So, we decided that our kids would be better served by more freedom, and the choice of home-schooling. By the time our children were in 8th grade, they tested out of High School on their SATs, and they reveled in the freedom to pursue their interests and take on entrepreneurial endeavors in junior high and high school. Children are gifts to us, their parents, and there is nothing that brings me more joy than watching my son build custom furniture using skills I passed on to him, or my daughter enjoying classic literature because my wife and I nurtured that love of English and let her experience the classics at a young age.
“From the moment of conception, the unborn has a human nature. That he cannot yet speak, reason, or perform personal acts means only that he cannot yet function to the degree we can, not that he lacks the essential nature that makes those functions possible in the first place.” — Scott Klusendorf, in The Case for Life
As you wonder about today's tragic anniversary of Roe v Wade, consider the implications of Klusendorf’s statement. I believe Scott nails it. He states an obvious, self-evident, common-sense truth that deflates the pro-choice moral position. Philosophically, there is no significant difference between the man I am today and the baby that I was in my mother’s arms 57 years ago. Clearly, this same logic also holds for me as an embryo only days or weeks earlier than that.
The logic of this pro-life position is stated clearly in what is known as the SLED Defense for Life. SLED represents four logical arguments based upon Size, Level of development, Environment and Degree of dependency.
Last week, your current US House member sent out a puff piece attempting to justify his recent votes. These kinds of word games are exactly what's wrong with Washington — in an age when more and more people are demanding honesty from their elected officials, why are we accepting these kinds of false claims? Rep. Walden asserts that this deal is a series of “common-sense cuts and reforms in the plan” that will “reduce wasteful government spending by $23 billion more and when passed will avert another government shutdown.”
An analysis by Republicans on the Senate Budget Committee (SBC) details where, the proposal identifies two specific years “(2022 and 2023) to reduce deficits by $28 billion.” Do you think that's going to happen? Do you believe that politicians will keep these promises, when right now they are misleading us about the nature of the bill itself?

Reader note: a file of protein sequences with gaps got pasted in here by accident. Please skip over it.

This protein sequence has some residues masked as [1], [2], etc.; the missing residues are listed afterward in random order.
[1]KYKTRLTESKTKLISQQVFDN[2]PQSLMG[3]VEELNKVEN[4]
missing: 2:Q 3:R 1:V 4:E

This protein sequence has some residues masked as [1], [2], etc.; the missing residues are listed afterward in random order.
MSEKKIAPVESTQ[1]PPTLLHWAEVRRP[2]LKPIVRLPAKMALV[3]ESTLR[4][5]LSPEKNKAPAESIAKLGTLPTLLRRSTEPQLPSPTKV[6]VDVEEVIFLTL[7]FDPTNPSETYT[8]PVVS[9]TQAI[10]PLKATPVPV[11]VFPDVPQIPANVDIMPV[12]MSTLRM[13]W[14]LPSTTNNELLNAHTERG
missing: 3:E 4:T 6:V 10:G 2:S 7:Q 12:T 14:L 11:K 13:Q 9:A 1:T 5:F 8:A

Only in Washington can a legislator put the phrase "reduce wasteful government spending” and omit the gutting of the sequester law. Also, Rep. Walden purposefully hides the $63 billion in spending hikes over two years. Where did those "common-sense cuts" go again? This budget increases spending by $64B over 2 years and proposes to reduce spending $23B over 10 years. Only from an out-of-touch political class can this be labeled as a common-sense “step in the right direction.”
If you drive anywhere in Oregon, you’re likely to see massive billboards touting “Long Live Oregonians”, using cute cartoon scenes.
The trouble is that while the ads are attractive, all the clever marketing in the world can’t mask a bad product, which is what we’re seeing at the Federal level. Obamacare is an unmitigated disaster, one that even Democrats are running from, as more and more individuals lose their health insurance and rates continue to skyrocket. As liberals flounder, they see what they think is an escape and they grasp on to it - the accusatory question to conservatives: “what would you do to fix healthcare?”
In response, many establishment politicians are apologizing to America. Both Democrats and Republicans are expressing dismay at the dismal outcomes of a poorly-written policy and badly-executed technology. Still others are trying to convince us that they are truly outraged by the price increases, or that they “understand the pain” of Americans who are experiencing rising medical costs and lost coverage.
Professionals in our timber industries are the best-equipped stewards of our forests. However, in Oregon, more than 50% of the state is owned by the Federal government, so this means that private industry, state and local governments have ultimately no control over most of Oregon’s resource-rich landscapes. As a county commissioner I regularly see the tragic results from ill-conceived federal policies and the high costs of unintended consequences.
In Klamath County, and throughout the 2nd District, we find ourselves begging for favors from the Federal government instead of being allowed to create jobs, build communities and see prosperity flourish at the local level. The political establishment prefers rewarding national or regional special interest groups rather than local communities because that creates a culture of power, money and control for themselves. Federal control and regulation diminishes the effectiveness of those most likely to steward natural resources well (loggers, miners, ranchers, etc.).